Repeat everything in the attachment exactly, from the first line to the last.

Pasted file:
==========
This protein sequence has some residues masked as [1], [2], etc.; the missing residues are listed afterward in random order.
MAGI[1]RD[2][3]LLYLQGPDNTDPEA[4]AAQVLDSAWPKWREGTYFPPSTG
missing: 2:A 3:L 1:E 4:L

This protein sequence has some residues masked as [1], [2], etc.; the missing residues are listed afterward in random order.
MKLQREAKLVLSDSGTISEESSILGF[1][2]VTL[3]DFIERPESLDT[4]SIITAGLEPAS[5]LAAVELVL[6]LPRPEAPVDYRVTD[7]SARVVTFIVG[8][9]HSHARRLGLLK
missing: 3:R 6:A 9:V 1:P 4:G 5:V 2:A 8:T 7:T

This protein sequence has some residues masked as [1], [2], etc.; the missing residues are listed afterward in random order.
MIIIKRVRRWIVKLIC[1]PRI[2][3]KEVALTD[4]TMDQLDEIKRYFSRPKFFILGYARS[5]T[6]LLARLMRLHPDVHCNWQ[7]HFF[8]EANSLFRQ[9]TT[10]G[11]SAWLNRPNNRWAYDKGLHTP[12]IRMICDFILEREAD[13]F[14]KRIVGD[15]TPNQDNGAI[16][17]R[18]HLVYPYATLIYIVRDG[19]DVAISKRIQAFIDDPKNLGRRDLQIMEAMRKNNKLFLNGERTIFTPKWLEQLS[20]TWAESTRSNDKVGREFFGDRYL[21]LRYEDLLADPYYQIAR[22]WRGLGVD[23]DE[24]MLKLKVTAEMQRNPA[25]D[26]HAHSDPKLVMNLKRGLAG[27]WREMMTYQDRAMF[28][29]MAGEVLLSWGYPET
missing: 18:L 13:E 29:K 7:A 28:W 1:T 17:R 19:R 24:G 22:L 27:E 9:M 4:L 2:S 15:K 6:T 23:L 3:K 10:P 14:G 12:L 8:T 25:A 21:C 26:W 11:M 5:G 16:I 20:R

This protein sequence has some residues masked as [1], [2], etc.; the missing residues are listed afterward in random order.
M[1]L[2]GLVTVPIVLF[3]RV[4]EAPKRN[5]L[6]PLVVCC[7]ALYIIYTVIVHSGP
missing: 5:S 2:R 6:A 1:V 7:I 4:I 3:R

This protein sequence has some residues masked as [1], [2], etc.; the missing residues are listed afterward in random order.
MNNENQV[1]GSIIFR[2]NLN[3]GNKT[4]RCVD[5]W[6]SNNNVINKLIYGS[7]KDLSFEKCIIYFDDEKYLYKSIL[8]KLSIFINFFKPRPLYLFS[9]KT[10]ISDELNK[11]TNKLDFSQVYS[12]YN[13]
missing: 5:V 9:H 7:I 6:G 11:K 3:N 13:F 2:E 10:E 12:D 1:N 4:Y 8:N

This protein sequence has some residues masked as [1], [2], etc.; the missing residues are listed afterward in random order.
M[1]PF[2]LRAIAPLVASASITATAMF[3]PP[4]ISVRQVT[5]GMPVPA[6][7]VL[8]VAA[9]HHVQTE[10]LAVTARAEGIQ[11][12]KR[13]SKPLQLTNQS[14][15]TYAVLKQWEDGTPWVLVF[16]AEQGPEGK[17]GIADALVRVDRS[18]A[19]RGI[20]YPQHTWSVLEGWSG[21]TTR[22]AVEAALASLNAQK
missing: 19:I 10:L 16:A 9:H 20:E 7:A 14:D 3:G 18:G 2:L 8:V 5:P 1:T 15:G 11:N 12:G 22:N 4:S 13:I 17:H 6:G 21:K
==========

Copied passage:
This protein sequence has some residues masked as [1], [2], etc.; the missing residues are listed afterward in random order.
MAGI[1]RD[2][3]LLYLQGPDNTDPEA[4]AAQVLDSAWPKWREGTYFPPSTG
missing: 2:A 3:L 1:E 4:L

This protein sequence has some residues masked as [1], [2], etc.; the missing residues are listed afterward in random order.
MKLQREAKLVLSDSGTISEESSILGF[1][2]VTL[3]DFIERPESLDT[4]SIITAGLEPAS[5]LAAVELVL[6]LPRPEAPVDYRVTD[7]SARVVTFIVG[8][9]HSHARRLGLLK
missing: 3:R 6:A 9:V 1:P 4:G 5:V 2:A 8:T 7:T

This protein sequence has some residues masked as [1], [2], etc.; the missing residues are listed afterward in random order.
MIIIKRVRRWIVKLIC[1]PRI[2][3]KEVALTD[4]TMDQLDEIKRYFSRPKFFILGYARS[5]T[6]LLARLMRLHPDVHCNWQ[7]HFF[8]EANSLFRQ[9]TT[10]G[11]SAWLNRPNNRWAYDKGLHTP[12]IRMICDFILEREAD[13]F[14]KRIVGD[15]TPNQDNGAI[16][17]R[18]HLVYPYATLIYIVRDG[19]DVAISKRIQAFIDDPKNLGRRDLQIMEAMRKNNKLFLNGERTIFTPKWLEQLS[20]TWAESTRSNDKVGREFFGDRYL[21]LRYEDLLADPYYQIAR[22]WRGLGVD[23]DE[24]MLKLKVTAEMQRNPA[25]D[26]HAHSDPKLVMNLKRGLAG[27]WREMMTYQDRAMF[28][29]MAGEVLLSWGYPET
missing: 18:L 13:E 29:K 7:A 28:W 1:T 17:R 19:R 24:G 22:L 27:E 9:M 4:L 2:S 15:K 6:T 23:L 3:K 10:P 14:G 12:L 8:T 25:A 21:C 26:W 11:M 5:G 16:I 20:R

This protein sequence has some residues masked as [1], [2], etc.; the missing residues are listed afterward in random order.
M[1]L[2]GLVTVPIVLF[3]RV[4]EAPKRN[5]L[6]PLVVCC[7]ALYIIYTVIVHSGP
missing: 5:S 2:R 6:A 1:V 7:I 4:I 3:R

This protein sequence has some residues masked as [1], [2], etc.; the missing residues are listed afterward in random order.
MNNENQV[1]GSIIFR[2]NLN[3]GNKT[4]RCVD[5]W[6]SNNNVINKLIYGS[7]KDLSFEKCIIYFDDEKYLYKSIL[8]KLSIFINFFKPRPLYLFS[9]KT[10]ISDELNK[11]TNKLDFSQVYS[12]YN[13]
missing: 5:V 9:H 7:I 6:G 11:K 3:N 13:F 2:E 10:E 12:D 1:N 4:Y 8:N

This protein sequence has some residues masked as [1], [2], etc.; the missing residues are listed afterward in random order.
M[1]PF[2]LRAIAPLVASASITATAMF[3]PP[4]ISVRQVT[5]GMPVPA[6][7]VL[8]VAA[9]HHVQTE[10]LAVTARAEGIQ[11][12]KR[13]SKPLQLTNQS[14][15]TYAVLKQWEDGTPWVLVF[16]AEQGPEGK[17]GIADALVRVDRS[18]A[19]RGI[20]YPQHTWSVLEGWSG[21]TTR[22]AVEAALASLNAQK
missing: 19:I 10:L 16:A 9:H 20:E 7:A 14:D 3:G 18:G 2:L 8:V 5:P 1:T 15:G 11:N 12:G 22:N 4:S 13:I 17:H 6:G 21:K